Tuesday, March 31, 2015

Texas During WW II

"Lone Star Historian 2" is a blog about the travels and activities of the State Historian of Texas during his second year. Bill O'Neal was appointed to a two-year term by Gov. Rick Perry on August 22, 2012, at an impressive ceremony in the State Capitol. Bill is headquartered at Panola College (www.panola.edu) in Carthage, where he has taught since 1970. For more than 20 years Bill conducted the state's first Traveling Texas History class, a three-hour credit course which featured a 2,100-mile itinerary. In 2000 he was awarded a Piper Professorship, and in 2012 he received the Lifetime Achievement Award from the Wild West Historical Association. Bill has published over 40 books, almost half about Texas history subjects, and in 2007 he was named Best Living Non-Fiction Writer by True West Magazine. In 2013 he was awarded an honorary Doctor of Letters degree by his alma mater, Texas A&M University - Commerce. 

Year before last Dr. Van Patterson, a friend and colleague at Panola College, was appointed Director of the Longview University Center. The LUC had never offered a public lecture, and as State Historian I was pleased to inaugurate a Speaker’s Series. I spoke on “Texas: Gunfighter Capital of the Old West.” I use weapons and holster rigs to demonstrate the evolution of revolving pistols, and the subject has proven popular. Van is quite resourceful at generating publicity, and we enjoyed a large turnout, including a number of citizens who had not seen the LUC before. Van was highly pleased, and asked me to return this year. 

With Valerie Kilgore of KETK-TV
We decided upon the topic “Texas During World War II.” Texas made extraordinary contributions to the war effort. Almost 830,000 Texans, including 12,000 women, donned uniforms, and more than 23,000 Texas fighting men died for their country. America’s most decorated soldier, Lt. Audie Murphy, and most decorated sailor, submarine commander Sam Dealey, both were Texans. Texas A&M, an all-male military college, placed 20,000 men in the armed forces, of which 14,000 were officers – more than any other school in the nation, including the U.S. Military Academy at West Point. Gen. Dwight D. Eisenhower, the supreme commander of Allied Forces in Europe, was born in Denison in northeast Texas. Adm. Chester Nimitz, commander in chief of the Pacific Fleet, was born and raised in Fredericksburg, Texas. Almost 1.5 million soldiers, sailors, and fliers trained at scores of Texas bases. Texas fueled the Allied war effort, while Texas shipyards and defense plants provided a flood of war machines and munitions during the war effort. The details are fascinating, and I bring WWII rifles, pistols, equipment, and other items to enhance the presentation. The public event at the LUC was set for Thursday evening, March 26.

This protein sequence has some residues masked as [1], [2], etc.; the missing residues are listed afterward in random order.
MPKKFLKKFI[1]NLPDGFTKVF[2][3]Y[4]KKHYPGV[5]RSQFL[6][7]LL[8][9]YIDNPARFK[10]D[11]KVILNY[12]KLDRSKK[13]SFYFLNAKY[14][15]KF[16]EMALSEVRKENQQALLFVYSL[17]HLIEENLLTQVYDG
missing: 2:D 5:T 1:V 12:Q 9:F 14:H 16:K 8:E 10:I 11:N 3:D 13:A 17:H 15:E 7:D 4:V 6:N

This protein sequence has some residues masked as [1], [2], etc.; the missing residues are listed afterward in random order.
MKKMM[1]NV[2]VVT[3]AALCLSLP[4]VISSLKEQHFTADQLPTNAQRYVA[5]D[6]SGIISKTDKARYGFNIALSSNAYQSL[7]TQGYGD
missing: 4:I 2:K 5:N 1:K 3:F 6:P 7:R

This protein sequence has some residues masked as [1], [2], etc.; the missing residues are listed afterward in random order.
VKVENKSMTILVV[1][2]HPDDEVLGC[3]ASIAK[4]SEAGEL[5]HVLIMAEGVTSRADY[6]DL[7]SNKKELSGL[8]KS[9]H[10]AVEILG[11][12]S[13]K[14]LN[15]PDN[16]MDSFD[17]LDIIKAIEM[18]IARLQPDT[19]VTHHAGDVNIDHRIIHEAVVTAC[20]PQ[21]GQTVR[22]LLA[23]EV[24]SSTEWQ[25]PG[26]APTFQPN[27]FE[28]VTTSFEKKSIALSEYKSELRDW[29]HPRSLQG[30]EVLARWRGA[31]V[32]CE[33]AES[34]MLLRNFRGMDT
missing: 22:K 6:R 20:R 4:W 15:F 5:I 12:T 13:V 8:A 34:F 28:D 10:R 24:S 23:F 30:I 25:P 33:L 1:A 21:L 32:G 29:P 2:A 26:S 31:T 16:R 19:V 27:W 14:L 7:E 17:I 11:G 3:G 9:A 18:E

With Jerry Hanszen of KGAS Radio
Van Patterson arranged excellent publicity. I had half-hour interviews over KWRD Radio in Henderson and KGAS Radio in Carthage, and both stations also provided news cuts. Valerie Kilgore, Longview reporter for KETK-TV, drove to Carthage to tape an interview for the evening news. Area newspapers published a story with a color photo. The PR helped to produce a big crowd, which included a few WWII veterans. Indeed, L.V. Sadler, soon to turn 90, handed me a copy of his enthralling account of his service with the 7th Submarine Fleet in the Pacific – including his recollections of Commander Sam Dealey. There were veterans of other wars in the audience, and it was my pleasure to talk with almost everyone before or after the program.

With Dr. Van Patterson
There was a different crowd when I presented a similar program on Thursday morning, February 12, in Houston. Working in conjunction with Houston’s Region 4 Education Center, the Texas State Historical Association staged a two-day conference for Texas history teachers. A large number of fourth- and seventh-grade teachers gathered at the big Region 4 facility to begin a content-oriented program on Texas During the Twentieth Century. I opened the conference with “Texas During World War II,” pointing out that the three shipyards in Houston and Galveston employed 35,000 workers. I emphasized information and anecdotes that can used in the classroom about the remarkable efforts of Texas and Texans during the biggest and most important event of the 20th century.

To hear Bill's specch:  https://www.youtube.com/watch?v=MOfNLHQpCtA

Region 4 Education Center in Houston
Steve Cure and JoNeita Kelly of the TSHA

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